A bowl of cherries

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M. Bell, 1994 - Family & Relationships - 190 pages
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In A Bowl of Cherries Shena Mackay tells the story of twin brothers whose lives are inexorably intertwined: Rex, a self-absorbed and successful writer, and Stanley, a minor poet who works as a dishwasher. Rex lives on the family estate being the older of the twins by one minute with his unhappy wife, Daphne, who writes children's books. Their overweight daughter, Daisy, lives nearby, and as a result of a guilty secret of her own, has married an overbearing, misogynist, and skinflint husband, Julian.
Rex's illegitimate son, Seamus, 14, discovers Daisy quite by accident and their relationship blossoms despite the many flawed characters that surround them. He carries a family secret that proves to be devastating, but which ultimately releases his half-sister Daisy from her torments.

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User Review  - DameMuriel - LibraryThing

I found this book in a bargain bin at the Barnes and Noble in Memphis, TN. If you are wondering what Memphis is like, don't ever live there! Anyway, I liked the title of this book. A lot. And, as it ... Read full review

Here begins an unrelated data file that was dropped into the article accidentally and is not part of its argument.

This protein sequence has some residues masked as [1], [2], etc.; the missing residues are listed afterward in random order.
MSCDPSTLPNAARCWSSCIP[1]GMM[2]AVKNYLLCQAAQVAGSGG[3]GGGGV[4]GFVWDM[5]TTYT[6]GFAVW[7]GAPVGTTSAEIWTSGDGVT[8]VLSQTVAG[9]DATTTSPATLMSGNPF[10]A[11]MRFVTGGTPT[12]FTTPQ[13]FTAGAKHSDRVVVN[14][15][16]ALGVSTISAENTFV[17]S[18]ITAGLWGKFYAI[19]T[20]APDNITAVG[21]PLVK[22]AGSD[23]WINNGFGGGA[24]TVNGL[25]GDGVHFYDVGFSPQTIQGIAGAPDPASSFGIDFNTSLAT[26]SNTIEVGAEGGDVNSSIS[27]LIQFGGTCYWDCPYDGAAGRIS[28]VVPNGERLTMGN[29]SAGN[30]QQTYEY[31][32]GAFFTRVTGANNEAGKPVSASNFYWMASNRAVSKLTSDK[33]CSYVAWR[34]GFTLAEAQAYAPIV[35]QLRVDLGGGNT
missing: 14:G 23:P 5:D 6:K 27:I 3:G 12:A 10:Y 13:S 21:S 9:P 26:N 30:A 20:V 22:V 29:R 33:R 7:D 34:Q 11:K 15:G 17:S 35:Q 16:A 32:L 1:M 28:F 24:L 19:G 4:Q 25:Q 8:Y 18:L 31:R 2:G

Contents

Section 1
7
Section 2
14
Section 3
19
Copyright

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About the author (1994)

Shena Mackay was born in Edinburgh in 1944 and grew up in Kent and London, where she now lives. She left school at the age of 16 after winning a poetry competition in the "Daily Mirror" Her first book, published in 1964 but written when she was still a teenager, consists of two novellas, Dust Falls on Eugene Schlumburger" "and Toddler on the Run. Her first novel, Music Upstairs was published in 1965 and was followed by Old Crow (1967), An Advent Calendar (1971), Babies in Rhinestones (1983), A Bowl of Cherries (1984), Redhill Rococo (1986) -- winner of the Fawcett Prize -- Dreams of Dead Women' Handbag"s" (1987), the widely admired Dunedin (1992) and The Laughing Academy (1993). Both Dunedin and The Laughing Academy won Scottish Arts Council Book Awards. "T"he Orchard on Fire was shortlisted for the 1996 Booker Prize and the McVities Prize. The Artist's Widow was published in 1998 and her latest book, The World's Smallest Unicorn, a collection of short stories, was published in 1999.
Shena regularly writes stories for the BBC and others, and reviews books and theatre for a variety of publications. She has been a Booker Prize judge and has also been made a Fellow of the Royal Society of Literature.